• Come, share and share,' quoth he: so I gave him one franc. 'I have made a good bargain,' said he. "Art a master limner, but takest too much time.' So I let him know that in matters of honest craft things could not be done quick and well. “Then do them quick,' quoth he. And he told me my name was Bon Bec; and I might call him Cul de Jatte, because that was his lay at our first meeting. And at the next town my master Cul de Jatte bought me a psaltery, and sat himself up again by the roadside in state like him that erst judged Marsyas and Apollo, piping for vain glory. So I played a strain. Indifferent well, harmonious Bon Bec,' said he haughtily. Now tune thy pipes.' So I did sing a sweet strain the good monks taught me; and singing it reminded poor Bon Bec, Gerard erst, of his young days and home, and brought the water to my e'en. But looking up, my master's visage was as the face of a little boy whipt soundly, or sipping foulest medicine. “Zounds, stop that belly-ache blether,' quoth he: that will ne'er wile a stiver out of peasants' purses; 't will but sour the nurses' milk, and gar the kine jump into

rivers to be out of earshot on’t. What, false knave, did I buy thee a fine new psaltery to be minded o' my latter end withal ? Hearken! these be the songs that glad the heart and fill the minstrel's purse.' And he sung so blasphemous a stave, and eke so obscene, as I drew away from him a space that the lightning might not spoil the new psaltery. However, none came, being winter; and then I said, Master, the Lord is debonair. Held I the thunder, yon ribaldry had been thy last, thou foul-mouthed wretch.'

“Why, Bon Bec, what is to do?' quoth he. I have made an ill bargain. O perverse heart, that turneth from doctrine.' So I bade him keep his breath to cool his broth: ne'er would I shame my folk with singing ribald songs. ...

“Then I to him, "Take now thy psaltery, and part we here; for art a walking prison, a walking hell.' But lo! my master fell on his knees, and begged me for pity's sake not to turn him off. . What would become of him? He did so love honesty.' Thou love honesty ?' said I. Ay,' said he; not to enact it; the saints forbid: but to look on. 'Tis so fair a thing to look on. Alas, good Bon Bec,' said he; ‘hadst starved peradventure but for me. Kick not down thy ladder! Call ye that just ? Nay, calm thy choler! Have pity on me! I must have a pal: and how could I bear one like myself after one so simple as thou? He might cut my throat for the money that is hid in my belt. 'Tis not much; 't is not much. With thee I walk at mine ease; with a sharp I dare not go before in a narrow way. Alas! forgive me. Now I know where in thy bonnet lurks the bee, I will ’ware his sting; I will but pluck the secular goose.' “So be it,' said I. * And example was contagious: he should be a true man by then we reached Nürnberg.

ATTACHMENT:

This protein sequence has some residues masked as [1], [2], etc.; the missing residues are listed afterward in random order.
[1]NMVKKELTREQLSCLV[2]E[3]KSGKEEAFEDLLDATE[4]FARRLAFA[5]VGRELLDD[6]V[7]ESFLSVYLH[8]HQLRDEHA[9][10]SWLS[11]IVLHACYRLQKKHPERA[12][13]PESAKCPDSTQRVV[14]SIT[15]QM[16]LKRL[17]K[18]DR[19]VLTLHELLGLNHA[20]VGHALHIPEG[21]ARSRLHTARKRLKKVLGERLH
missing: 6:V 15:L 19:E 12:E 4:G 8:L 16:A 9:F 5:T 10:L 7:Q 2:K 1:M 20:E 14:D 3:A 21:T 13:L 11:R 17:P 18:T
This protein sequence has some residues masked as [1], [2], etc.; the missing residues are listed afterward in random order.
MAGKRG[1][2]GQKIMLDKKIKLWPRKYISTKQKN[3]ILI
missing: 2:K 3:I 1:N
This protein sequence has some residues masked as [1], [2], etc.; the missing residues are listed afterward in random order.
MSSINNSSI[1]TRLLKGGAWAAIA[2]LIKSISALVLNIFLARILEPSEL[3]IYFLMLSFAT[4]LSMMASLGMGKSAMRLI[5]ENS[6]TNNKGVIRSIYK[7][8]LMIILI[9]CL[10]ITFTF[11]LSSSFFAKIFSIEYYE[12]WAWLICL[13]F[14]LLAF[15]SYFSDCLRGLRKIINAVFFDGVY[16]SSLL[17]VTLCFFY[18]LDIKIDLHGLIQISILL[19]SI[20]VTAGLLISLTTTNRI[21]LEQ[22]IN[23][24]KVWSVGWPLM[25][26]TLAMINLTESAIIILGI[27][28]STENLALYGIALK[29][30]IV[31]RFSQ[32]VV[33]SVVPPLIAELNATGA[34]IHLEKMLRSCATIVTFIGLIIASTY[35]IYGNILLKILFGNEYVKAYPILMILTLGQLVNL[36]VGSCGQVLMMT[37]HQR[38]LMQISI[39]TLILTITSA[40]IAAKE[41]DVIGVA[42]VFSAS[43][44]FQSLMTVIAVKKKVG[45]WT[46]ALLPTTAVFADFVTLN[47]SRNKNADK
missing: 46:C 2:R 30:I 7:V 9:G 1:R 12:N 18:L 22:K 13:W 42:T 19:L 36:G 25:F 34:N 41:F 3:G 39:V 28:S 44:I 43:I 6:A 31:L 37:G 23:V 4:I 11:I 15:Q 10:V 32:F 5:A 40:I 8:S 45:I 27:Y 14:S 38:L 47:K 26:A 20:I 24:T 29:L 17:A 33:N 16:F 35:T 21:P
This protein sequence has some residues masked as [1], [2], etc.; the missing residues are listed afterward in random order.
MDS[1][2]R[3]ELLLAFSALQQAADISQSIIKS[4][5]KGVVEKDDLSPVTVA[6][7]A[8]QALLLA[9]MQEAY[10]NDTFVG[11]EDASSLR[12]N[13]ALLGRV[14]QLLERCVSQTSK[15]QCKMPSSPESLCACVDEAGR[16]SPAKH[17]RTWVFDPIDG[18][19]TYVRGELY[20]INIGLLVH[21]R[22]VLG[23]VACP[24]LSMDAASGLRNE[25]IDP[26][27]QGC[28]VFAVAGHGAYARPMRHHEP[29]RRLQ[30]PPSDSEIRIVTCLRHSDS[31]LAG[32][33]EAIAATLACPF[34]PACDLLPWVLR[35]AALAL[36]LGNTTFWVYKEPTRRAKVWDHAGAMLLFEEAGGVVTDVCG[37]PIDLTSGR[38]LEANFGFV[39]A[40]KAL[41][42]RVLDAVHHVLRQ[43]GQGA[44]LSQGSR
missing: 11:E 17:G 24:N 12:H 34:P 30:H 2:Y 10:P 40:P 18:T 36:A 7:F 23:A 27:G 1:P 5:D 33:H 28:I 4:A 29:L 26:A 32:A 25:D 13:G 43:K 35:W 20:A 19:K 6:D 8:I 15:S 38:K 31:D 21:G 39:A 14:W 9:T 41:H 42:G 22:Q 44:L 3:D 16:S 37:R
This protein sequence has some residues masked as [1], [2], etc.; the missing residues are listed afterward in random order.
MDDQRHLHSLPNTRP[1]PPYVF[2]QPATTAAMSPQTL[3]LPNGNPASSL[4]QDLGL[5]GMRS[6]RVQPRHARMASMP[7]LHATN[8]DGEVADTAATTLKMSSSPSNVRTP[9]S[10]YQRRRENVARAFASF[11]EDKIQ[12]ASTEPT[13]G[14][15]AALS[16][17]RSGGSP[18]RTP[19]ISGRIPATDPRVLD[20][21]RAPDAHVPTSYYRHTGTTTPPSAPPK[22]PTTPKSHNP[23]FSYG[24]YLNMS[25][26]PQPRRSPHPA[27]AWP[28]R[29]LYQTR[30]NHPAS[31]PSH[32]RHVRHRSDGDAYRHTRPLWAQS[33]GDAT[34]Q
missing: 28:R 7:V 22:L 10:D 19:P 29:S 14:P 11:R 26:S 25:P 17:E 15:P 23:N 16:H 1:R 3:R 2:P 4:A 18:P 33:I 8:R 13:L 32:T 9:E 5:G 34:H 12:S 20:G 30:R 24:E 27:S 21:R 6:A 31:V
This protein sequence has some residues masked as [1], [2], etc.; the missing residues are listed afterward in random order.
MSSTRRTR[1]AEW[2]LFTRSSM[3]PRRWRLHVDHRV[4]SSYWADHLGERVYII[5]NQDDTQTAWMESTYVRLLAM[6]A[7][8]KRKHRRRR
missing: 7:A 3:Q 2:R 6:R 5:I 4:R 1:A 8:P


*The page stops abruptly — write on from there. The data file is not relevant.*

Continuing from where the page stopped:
'Twas a long way to Nürnberg.' Seeing him so humble, I said, Well, doff rags, and make thyself decent: 't will help me forget what thou art.' And he did so; and we sat down to our nonemete.

“ Presently came by a reverend palmer with hat stuck round with cockle-shells from Holy Land, and great rosary of beads like eggs of teal, and sandals for shoes. And he leaned aweary on his long staff, and offered us a shell apiece. My master would none.

But I, to set him a better example, took one, and for it gave the poor pilgrim two batzen, and had his blessing. And he was scarce gone when we heard savage cries, and came a sorry sight, one leading a wild woman in a chain, all rags,

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“ vopper."

and howling like a wolf. And when they came nigh us, she fell to tearing her rags to threads. The man sought an alms of us, and told us his hard case. ’T was his wife stark raving mad; and he could not work in the fields, and leave her in his house to fire it, nor cure her could he without the saintys help, and had vowed six pounds of wax to St. Anthony to heal her, and so was fain beg of charitable folk for the money. And now she espied us, and flew at me with her long nails, and I was cold with fear, so devilish showed her face and rolling eyes and nails like birdys talons. But he with the chain checked her sudden, and with his whip did cruelly lash her for it, that I cried, “Forbear! forbear! She knoweth not what she doth;' and gave him a batz.